Thursday, November 18, 2010

Iraqi Mandaean Survival Endangered By Dispersion

   


One of the casualties of the war in Iraq has been the presence of the Mandaean community in Iraq. The Mandaeans are a gnostic, monotheistic religion that venerates John the Baptist and prohibits circumcision. They are completely pacifist and do not accept converts. The only way to become a Mandaean is to be born to two Mandaean parents.

Mandaean faith is not only individual and familial but communal. They require running water for their weekly baptism rituals and access to Mandaean clergy. In the course of the war in Iraq and because of persecution in Iran, 60,000 Mandaeans have fled Iran and Iraq in recent years. Lack of education in their faith has resulted in the decline of Mandaeanism in exile. The older generation that grew up in Iraq fears that they may be the last generation to practice the faith.

Getting one nation to accept a bloc of refugees from one ethnic group is difficult. Boston.com quotesVincent Cochetel, who represents the UN High Commisioner for refugees explained the problem as follows.

"It makes sense to keep them together, but no one nation can provide them with effective protection," said Cochetel, who represents the U.S. and the Caribbean for the U.N. High Commissioner for Refugees. "Nations also have to take into consideration affordable housing available. That's just the social reality."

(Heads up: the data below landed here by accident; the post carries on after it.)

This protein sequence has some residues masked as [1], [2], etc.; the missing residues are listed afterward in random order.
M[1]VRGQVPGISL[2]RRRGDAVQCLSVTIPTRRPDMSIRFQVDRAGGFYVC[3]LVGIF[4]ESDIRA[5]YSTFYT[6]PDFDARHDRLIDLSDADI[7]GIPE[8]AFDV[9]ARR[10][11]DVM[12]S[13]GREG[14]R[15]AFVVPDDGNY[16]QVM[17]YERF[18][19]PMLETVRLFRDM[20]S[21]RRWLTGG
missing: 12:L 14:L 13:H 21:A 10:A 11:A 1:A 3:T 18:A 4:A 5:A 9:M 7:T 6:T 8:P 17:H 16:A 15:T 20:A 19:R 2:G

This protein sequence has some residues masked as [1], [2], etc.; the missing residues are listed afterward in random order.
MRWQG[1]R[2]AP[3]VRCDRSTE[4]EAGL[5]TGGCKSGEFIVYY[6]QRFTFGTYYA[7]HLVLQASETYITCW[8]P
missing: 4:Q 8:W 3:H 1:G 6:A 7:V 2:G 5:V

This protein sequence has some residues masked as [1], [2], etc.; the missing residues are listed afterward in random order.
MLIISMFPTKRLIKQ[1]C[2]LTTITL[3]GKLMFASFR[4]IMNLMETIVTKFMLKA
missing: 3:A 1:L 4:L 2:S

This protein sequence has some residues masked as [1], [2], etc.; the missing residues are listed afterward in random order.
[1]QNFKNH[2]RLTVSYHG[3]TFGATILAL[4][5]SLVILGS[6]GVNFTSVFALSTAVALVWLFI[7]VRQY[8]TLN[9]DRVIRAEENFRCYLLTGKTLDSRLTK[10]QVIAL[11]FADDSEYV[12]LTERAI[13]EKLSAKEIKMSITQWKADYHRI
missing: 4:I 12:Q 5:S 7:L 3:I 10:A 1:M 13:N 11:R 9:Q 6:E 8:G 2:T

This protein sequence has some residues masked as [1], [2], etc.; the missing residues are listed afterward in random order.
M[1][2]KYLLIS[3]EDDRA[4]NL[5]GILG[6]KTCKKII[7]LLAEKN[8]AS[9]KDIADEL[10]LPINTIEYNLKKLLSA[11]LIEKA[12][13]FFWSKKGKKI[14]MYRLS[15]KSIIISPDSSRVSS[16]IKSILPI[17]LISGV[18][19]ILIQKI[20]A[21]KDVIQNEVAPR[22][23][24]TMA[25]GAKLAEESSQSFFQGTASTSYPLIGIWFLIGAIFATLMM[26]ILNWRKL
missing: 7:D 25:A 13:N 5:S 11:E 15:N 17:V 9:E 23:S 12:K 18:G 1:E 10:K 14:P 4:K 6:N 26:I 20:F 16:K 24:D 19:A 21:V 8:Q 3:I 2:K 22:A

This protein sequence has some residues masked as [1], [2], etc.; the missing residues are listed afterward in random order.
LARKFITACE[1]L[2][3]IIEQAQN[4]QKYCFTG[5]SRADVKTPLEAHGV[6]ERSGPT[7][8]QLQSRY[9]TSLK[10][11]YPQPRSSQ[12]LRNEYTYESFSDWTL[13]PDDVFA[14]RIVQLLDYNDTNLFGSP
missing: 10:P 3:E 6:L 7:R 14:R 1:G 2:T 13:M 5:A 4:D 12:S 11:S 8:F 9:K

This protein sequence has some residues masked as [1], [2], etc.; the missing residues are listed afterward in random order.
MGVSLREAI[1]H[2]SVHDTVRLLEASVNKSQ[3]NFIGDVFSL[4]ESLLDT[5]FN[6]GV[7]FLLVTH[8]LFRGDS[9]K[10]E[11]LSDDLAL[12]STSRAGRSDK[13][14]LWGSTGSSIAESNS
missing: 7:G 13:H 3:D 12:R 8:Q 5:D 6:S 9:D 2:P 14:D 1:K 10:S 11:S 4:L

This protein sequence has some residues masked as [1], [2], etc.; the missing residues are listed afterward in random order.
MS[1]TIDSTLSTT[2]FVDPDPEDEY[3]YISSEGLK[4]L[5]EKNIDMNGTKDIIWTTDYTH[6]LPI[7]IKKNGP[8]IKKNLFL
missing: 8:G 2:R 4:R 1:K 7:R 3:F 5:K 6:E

That may well be the case, but Mandaeans seem to be very good low risk candidates to accept as refugees. They are pacifists, they do not proselytise and have an attitude of extending charity to Mandaean and non Mandaean alike.

The largest community of Mandaeans in the US is the greater Boston area with about 450 of them.It would be good for the various countries that have taken in Mandaeans to work with the Mandaean leadership to at least settle groups of Mandaeans in close enough proximity that they can easily maintain regular contact. The Mandaeans have endured terrible trauma as a community since the start of the war in Iraq. It is not hard to understand their desire to survive as a community. We should try to work with them on this issue.


Photo by Max Becherer Sphere: Related Content

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